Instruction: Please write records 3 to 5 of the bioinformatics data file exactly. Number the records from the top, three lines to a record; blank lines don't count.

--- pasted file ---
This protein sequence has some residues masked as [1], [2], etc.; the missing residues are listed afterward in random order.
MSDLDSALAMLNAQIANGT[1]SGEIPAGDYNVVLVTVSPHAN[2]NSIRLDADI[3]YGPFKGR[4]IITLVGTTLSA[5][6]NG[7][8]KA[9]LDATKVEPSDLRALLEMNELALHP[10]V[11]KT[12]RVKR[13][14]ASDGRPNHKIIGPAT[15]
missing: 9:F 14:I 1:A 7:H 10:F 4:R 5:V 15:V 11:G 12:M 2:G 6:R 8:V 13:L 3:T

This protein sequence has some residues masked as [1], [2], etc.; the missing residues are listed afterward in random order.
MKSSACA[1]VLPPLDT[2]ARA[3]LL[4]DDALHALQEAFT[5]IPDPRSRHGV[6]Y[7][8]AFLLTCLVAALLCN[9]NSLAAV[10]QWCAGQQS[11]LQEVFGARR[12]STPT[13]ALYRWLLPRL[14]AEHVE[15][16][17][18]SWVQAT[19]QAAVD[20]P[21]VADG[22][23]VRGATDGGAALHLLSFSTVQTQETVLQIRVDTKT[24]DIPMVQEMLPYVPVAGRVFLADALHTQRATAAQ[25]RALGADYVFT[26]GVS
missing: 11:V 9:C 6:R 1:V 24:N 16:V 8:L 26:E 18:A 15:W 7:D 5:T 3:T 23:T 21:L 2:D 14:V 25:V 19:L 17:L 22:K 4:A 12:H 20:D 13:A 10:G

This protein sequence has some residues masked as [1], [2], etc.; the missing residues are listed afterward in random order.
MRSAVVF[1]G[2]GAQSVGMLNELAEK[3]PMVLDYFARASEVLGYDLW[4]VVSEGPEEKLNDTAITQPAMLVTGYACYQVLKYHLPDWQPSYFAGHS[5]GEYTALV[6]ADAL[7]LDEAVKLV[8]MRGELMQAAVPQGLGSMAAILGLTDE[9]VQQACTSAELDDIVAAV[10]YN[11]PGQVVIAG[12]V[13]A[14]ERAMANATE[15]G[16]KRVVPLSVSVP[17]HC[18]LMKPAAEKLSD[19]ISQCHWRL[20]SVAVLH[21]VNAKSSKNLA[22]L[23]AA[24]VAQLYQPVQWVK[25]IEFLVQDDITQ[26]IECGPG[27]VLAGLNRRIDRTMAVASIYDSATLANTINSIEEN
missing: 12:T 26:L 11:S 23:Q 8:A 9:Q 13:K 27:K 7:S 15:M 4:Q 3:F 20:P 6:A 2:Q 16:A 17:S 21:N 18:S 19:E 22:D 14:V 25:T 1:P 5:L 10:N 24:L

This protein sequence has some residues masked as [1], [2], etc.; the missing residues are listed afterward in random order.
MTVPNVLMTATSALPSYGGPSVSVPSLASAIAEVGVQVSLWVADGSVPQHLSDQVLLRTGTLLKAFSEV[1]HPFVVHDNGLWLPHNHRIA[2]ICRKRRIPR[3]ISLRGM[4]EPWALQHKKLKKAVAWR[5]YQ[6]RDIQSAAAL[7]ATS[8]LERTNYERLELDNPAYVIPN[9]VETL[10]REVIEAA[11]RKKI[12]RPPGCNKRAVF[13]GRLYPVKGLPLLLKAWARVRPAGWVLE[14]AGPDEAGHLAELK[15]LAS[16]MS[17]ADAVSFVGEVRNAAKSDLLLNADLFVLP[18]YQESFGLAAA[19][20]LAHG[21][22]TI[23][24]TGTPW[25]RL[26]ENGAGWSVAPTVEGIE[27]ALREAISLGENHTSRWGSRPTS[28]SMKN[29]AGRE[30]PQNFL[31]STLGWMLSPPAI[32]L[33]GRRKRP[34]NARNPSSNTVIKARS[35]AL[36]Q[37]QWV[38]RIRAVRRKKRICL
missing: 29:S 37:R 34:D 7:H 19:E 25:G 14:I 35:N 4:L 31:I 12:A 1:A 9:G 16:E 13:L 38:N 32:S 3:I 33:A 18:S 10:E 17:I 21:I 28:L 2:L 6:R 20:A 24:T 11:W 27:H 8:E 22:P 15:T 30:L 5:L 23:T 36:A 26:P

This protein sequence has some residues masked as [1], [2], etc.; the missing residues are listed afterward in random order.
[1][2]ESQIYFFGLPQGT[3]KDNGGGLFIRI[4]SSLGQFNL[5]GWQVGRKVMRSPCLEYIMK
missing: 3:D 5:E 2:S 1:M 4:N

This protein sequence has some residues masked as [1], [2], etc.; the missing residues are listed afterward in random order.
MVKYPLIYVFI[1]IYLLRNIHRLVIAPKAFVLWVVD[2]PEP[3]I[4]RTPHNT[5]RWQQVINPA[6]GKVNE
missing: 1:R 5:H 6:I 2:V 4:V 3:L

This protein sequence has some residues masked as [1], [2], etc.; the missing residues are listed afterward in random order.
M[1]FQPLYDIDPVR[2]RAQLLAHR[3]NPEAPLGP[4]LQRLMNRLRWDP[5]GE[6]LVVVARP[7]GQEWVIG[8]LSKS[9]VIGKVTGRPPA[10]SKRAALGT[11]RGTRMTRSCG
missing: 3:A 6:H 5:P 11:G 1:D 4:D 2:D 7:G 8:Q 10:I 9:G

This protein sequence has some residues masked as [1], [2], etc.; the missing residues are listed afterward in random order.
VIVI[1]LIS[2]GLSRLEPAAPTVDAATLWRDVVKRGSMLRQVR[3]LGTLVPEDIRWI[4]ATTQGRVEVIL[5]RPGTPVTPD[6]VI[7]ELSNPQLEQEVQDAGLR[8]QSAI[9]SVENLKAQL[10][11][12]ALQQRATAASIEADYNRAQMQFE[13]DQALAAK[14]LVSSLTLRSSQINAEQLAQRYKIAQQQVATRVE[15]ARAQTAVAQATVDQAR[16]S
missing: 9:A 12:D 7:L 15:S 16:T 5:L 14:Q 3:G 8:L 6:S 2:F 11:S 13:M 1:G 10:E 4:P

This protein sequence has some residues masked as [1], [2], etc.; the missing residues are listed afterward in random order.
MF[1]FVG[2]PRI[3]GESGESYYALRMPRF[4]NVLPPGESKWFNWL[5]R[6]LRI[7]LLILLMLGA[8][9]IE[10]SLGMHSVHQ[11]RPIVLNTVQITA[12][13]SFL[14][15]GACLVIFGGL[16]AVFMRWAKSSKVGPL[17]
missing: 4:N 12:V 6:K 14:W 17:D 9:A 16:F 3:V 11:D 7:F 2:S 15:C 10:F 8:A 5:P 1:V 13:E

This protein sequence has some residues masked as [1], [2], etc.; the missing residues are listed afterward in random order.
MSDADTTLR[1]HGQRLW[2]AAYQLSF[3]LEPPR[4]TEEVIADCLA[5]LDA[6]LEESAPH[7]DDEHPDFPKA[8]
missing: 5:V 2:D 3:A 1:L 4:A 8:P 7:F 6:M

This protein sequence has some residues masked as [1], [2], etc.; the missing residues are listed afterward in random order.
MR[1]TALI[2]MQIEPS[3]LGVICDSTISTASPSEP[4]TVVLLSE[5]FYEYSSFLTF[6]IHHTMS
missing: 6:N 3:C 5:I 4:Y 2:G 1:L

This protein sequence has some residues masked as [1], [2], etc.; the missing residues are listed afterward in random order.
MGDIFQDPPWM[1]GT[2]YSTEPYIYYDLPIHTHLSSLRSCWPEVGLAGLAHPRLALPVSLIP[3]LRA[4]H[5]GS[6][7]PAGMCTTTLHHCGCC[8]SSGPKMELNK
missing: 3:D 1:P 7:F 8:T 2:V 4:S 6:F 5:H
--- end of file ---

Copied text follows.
This protein sequence has some residues masked as [1], [2], etc.; the missing residues are listed afterward in random order.
MRSAVVF[1]G[2]GAQSVGMLNELAEK[3]PMVLDYFARASEVLGYDLW[4]VVSEGPEEKLNDTAITQPAMLVTGYACYQVLKYHLPDWQPSYFAGHS[5]GEYTALV[6]ADAL[7]LDEAVKLV[8]MRGELMQAAVPQGLGSMAAILGLTDE[9]VQQACTSAELDDIVAAV[10]YN[11]PGQVVIAG[12]V[13]A[14]ERAMANATE[15]G[16]KRVVPLSVSVP[17]HC[18]LMKPAAEKLSD[19]ISQCHWRL[20]SVAVLH[21]VNAKSSKNLA[22]L[23]AA[24]VAQLYQPVQWVK[25]IEFLVQDDITQ[26]IECGPG[27]VLAGLNRRIDRTMAVASIYDSATLANTINSIEEN
missing: 12:T 26:L 11:S 23:Q 8:A 9:Q 13:K 27:K 7:S 15:M 4:Q 3:F 20:P 6:A 2:Q 16:A 17:S 21:N 18:S 19:E 22:D 14:V 25:T 1:P 5:L 10:N 24:L

This protein sequence has some residues masked as [1], [2], etc.; the missing residues are listed afterward in random order.
MTVPNVLMTATSALPSYGGPSVSVPSLASAIAEVGVQVSLWVADGSVPQHLSDQVLLRTGTLLKAFSEV[1]HPFVVHDNGLWLPHNHRIA[2]ICRKRRIPR[3]ISLRGM[4]EPWALQHKKLKKAVAWR[5]YQ[6]RDIQSAAAL[7]ATS[8]LERTNYERLELDNPAYVIPN[9]VETL[10]REVIEAA[11]RKKI[12]RPPGCNKRAVF[13]GRLYPVKGLPLLLKAWARVRPAGWVLE[14]AGPDEAGHLAELK[15]LAS[16]MS[17]ADAVSFVGEVRNAAKSDLLLNADLFVLP[18]YQESFGLAAA[19][20]LAHG[21][22]TI[23][24]TGTPW[25]RL[26]ENGAGWSVAPTVEGIE[27]ALREAISLGENHTSRWGSRPTS[28]SMKN[29]AGRE[30]PQNFL[31]STLGWMLSPPAI[32]L[33]GRRKRP[34]NARNPSSNTVIKARS[35]AL[36]Q[37]QWV[38]RIRAVRRKKRICL
missing: 29:S 37:R 34:D 7:H 19:E 25:G 14:I 35:N 4:L 31:I 12:A 1:A 9:G 16:E 13:L 38:N 32:S 3:I 33:A 18:S 10:E 17:I 21:I 28:L 2:L 6:R 20:A 24:T 11:W 27:H 8:E 22:P 15:T 30:L 5:L 23:T 36:A 26:P

This protein sequence has some residues masked as [1], [2], etc.; the missing residues are listed afterward in random order.
[1][2]ESQIYFFGLPQGT[3]KDNGGGLFIRI[4]SSLGQFNL[5]GWQVGRKVMRSPCLEYIMK
missing: 3:D 5:E 2:S 1:M 4:N